Note from Crystal: I think this is the most touching guest post I’ve ever shared before. Dana’s blog and the story of her son’s sudden death has had a profound impact upon me as a mother. I encourage you to take time to visit her blog and read through some of the archives. You’ll be moved, touched, and blessed.
Guest Post by Dana from Roscommon Acres
On December 13, 2010 we were faced with the most difficult decision of our lives: Did we want the white casket or the brown casket for our twenty-one-month-old son?
The following weeks were a blur of activity hidden in a cloud of grief. We went out to eat because we were out and the children were hungry and no one really ever thought about dinner. There were the funeral bills and the co-pays.
There was Christmas. And there were five children from whom so much had been taken that it was hard to say “no” to anything at all. To top it off, my husband didn’t go back to work for a month.
Before Mattias died, I had written up a Master Plan, a sheet of goals for the property prioritized by the expected return on the investment. It was a three-year plan but to cope with our grief and loss, the money belt was loosened as we ordered trees for our orchard, ducklings, keets, chicks, and bees. We started remodeling the basement, building a wall right through where the accident happened.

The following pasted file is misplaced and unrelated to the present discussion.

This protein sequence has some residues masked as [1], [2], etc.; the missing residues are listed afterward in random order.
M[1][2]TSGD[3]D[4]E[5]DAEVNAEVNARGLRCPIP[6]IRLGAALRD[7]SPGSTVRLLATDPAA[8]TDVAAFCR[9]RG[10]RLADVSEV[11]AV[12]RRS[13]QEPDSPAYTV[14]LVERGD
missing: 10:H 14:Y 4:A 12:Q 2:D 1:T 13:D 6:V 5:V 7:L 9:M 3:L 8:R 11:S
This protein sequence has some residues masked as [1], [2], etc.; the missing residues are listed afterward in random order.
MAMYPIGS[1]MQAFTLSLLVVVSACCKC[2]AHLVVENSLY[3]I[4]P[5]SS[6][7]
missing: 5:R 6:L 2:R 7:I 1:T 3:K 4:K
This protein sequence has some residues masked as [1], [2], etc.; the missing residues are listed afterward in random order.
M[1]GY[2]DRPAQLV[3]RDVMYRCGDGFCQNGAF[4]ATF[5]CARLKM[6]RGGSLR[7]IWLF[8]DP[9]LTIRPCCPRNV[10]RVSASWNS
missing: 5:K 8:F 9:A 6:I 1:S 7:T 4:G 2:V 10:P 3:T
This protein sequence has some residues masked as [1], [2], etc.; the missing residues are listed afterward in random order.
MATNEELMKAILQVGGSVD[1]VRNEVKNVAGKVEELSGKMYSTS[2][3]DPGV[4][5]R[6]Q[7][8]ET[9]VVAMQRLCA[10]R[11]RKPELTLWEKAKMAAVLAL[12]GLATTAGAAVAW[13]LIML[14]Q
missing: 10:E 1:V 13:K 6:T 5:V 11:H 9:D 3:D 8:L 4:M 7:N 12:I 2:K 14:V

For a passing moment, it seemed to me as if we were running through money like water, but suddenly I didn’t care about the money that was being spent. In fact, for an entire month, we didn’t think about money because there were bigger things on our plate than a budget.
This was only possible because for fifteen years, we had thought about money. We have a credit card, but it has been paid off in full every month since I was nineteen. Our cars are old and a little beaten up but they are ours. We have a mortgage, but it is far less than the 25% of our income that Dave Ramsey recommends. And we had managed to save six months worth of expenses in our emergency fund.
For a month, we didn’t have to think about money, and could instead concentrate on wading through the difficult process of figuring out what comes next after burying a child because for fifteen years we had thought about money.
Dana Hanley writes at Roscommon Acres about life more abundantly, from the joy of a baby’s smile to the almost unbearable grief of losing a son. She is seeking beauty instead of ashes, the oil of joy instead of mourning, a garment of praise instead of the spirit of despair (Isaiah 61:3).
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